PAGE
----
Comments on: The US default-risk meme http://blogs.reuters.com/felix-salmon/2010/03/25/the-us-default-risk-meme/ A slice of lime in the soda Sun, 26 Oct 2014 19:05:02 +0000 hourly 1 http://wordpress.org/?v=4.2.5 By: kabza pro http://blogs.reuters.com/felix-salmon/2010/03/25/the-us-default-risk-meme/comment-page-1/#comment-52207 Sun, 21 Sep 2014 01:31:06 +0000 http://blogs.reuters.com/felix-salmon/?p=3062#comment-52207 Thank you for sharing excellent informations. Your web site is so cool. I am impressed by the details that you’ve on this site. It reveals how nicely you perceive this subject. Bookmarked this website page, will come back for more articles. You, my friend, ROCK! I found simply the information I already searched all over the place and simply could not come across. What a great web-site.

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By: niveditas http://blogs.reuters.com/felix-salmon/2010/03/25/the-us-default-risk-meme/comment-page-1/#comment-12958 Sat, 27 Mar 2010 18:16:00 +0000 http://blogs.reuters.com/felix-salmon/?p=3062#comment-12958 Greycap, the swap settles off of 3m libor, so the payoff incorporates 3m bank credit risk, independently of any counterparty risk in the swap. Besides, interest rate swaps between dealers are margined and have very little counterparty risk.
And if you add the funding angle (you can borrow against treasuries at below libor rates) the effective spread between the treasury rate and the swap rate is even greater than the quoted one.

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By: Greycap http://blogs.reuters.com/felix-salmon/2010/03/25/the-us-default-risk-meme/comment-page-1/#comment-12909 Thu, 25 Mar 2010 17:28:42 +0000 http://blogs.reuters.com/felix-salmon/?p=3062#comment-12909 1. US treasury rates are usually below the risk-free rate. The liquidity premium you pay is higher than whatever default premium you receive. In the typical IR environment of the last 25 years, swap rates are not as far above risk-free (arithmetically) than treasuries are below.

2. In any case, have you bothered to compare swap spreads with with sub-debt bond spreads from the same issuer? A true anomaly would be if the swap spread were not lower than the bond spread. The reason is that (absent disguised loan tricks) the credit risk of the bond is much greater because of the exposure to principal. With the swap, half the time the other side has exposure to you.

3. It follows that you really want to compare bank vs government credit (still a pointless exercise in my opinion), you have to compare like for like: swap vs swap or bond vs bond. (CDS vs CDS won’t work because the terms aren’t comparable e.g. EUR payoff from EUR bank in the case of the sovereign.)

Bond Girl has some speculation on the technical mechanics of putting on an arb but no matter how you do it, you will founder on this problem of credit risk.

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By: high_al http://blogs.reuters.com/felix-salmon/2010/03/25/the-us-default-risk-meme/comment-page-1/#comment-12904 Thu, 25 Mar 2010 14:28:51 +0000 http://blogs.reuters.com/felix-salmon/?p=3062#comment-12904 History has shown that not too many revolutionary governments honor the previous government’s debts.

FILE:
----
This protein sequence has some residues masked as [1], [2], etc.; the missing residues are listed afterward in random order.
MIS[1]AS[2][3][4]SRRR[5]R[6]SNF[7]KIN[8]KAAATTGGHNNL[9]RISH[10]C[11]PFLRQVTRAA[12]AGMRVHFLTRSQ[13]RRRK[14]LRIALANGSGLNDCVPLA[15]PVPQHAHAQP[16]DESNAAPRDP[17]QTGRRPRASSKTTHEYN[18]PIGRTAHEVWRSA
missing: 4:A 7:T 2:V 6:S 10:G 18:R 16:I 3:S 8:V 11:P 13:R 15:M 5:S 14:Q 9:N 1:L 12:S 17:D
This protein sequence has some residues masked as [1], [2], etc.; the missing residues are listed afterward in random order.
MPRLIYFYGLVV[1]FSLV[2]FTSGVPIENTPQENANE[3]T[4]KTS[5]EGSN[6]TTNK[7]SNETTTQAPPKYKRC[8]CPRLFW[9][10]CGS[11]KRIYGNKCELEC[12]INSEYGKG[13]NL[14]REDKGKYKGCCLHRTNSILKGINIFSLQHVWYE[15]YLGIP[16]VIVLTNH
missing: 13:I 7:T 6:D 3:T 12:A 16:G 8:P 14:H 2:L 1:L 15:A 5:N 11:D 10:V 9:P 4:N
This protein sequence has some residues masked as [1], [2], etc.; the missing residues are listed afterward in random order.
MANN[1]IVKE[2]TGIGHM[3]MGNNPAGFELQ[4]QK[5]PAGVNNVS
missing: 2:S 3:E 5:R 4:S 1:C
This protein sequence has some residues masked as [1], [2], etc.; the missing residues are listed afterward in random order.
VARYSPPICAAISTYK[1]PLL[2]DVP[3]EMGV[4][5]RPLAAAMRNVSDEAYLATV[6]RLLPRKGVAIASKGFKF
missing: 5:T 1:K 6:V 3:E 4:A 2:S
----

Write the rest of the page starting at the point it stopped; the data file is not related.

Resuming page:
(This is the only way I could come up with a plausible default risk for the US.)

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By: dewey2999 http://blogs.reuters.com/felix-salmon/2010/03/25/the-us-default-risk-meme/comment-page-1/#comment-12902 Thu, 25 Mar 2010 12:38:58 +0000 http://blogs.reuters.com/felix-salmon/?p=3062#comment-12902 Bloomberg articles tend to be written by 25 year old Ivy Leaguers who couldn’t find work in an investment bank, and tend to remain somewhat bitter about that fact. As regards their journalism, the gap between level of expertise and breadth of readership is surpassed only by The Economist.

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By: Uncle_Billy http://blogs.reuters.com/felix-salmon/2010/03/25/the-us-default-risk-meme/comment-page-1/#comment-12896 Thu, 25 Mar 2010 04:05:16 +0000 http://blogs.reuters.com/felix-salmon/?p=3062#comment-12896 Let’s ask some of the characters in Michael Lewis’ book, and Michael Lewis himself. They are the ones that can see the shapes in the mist. And there’s always that Bill Gross character. See if he’ll take your call.

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By: Sprizouse http://blogs.reuters.com/felix-salmon/2010/03/25/the-us-default-risk-meme/comment-page-1/#comment-12893 Thu, 25 Mar 2010 02:26:57 +0000 http://blogs.reuters.com/felix-salmon/?p=3062#comment-12893 Is the swap-spread meme assuming that the rate differences between equal maturity swaps treasuries reflects ONLY default risk? Shouldn’t we also calculate any embedded options?

After all, what about prepayment risk? Treasuries are callable aren’t they?

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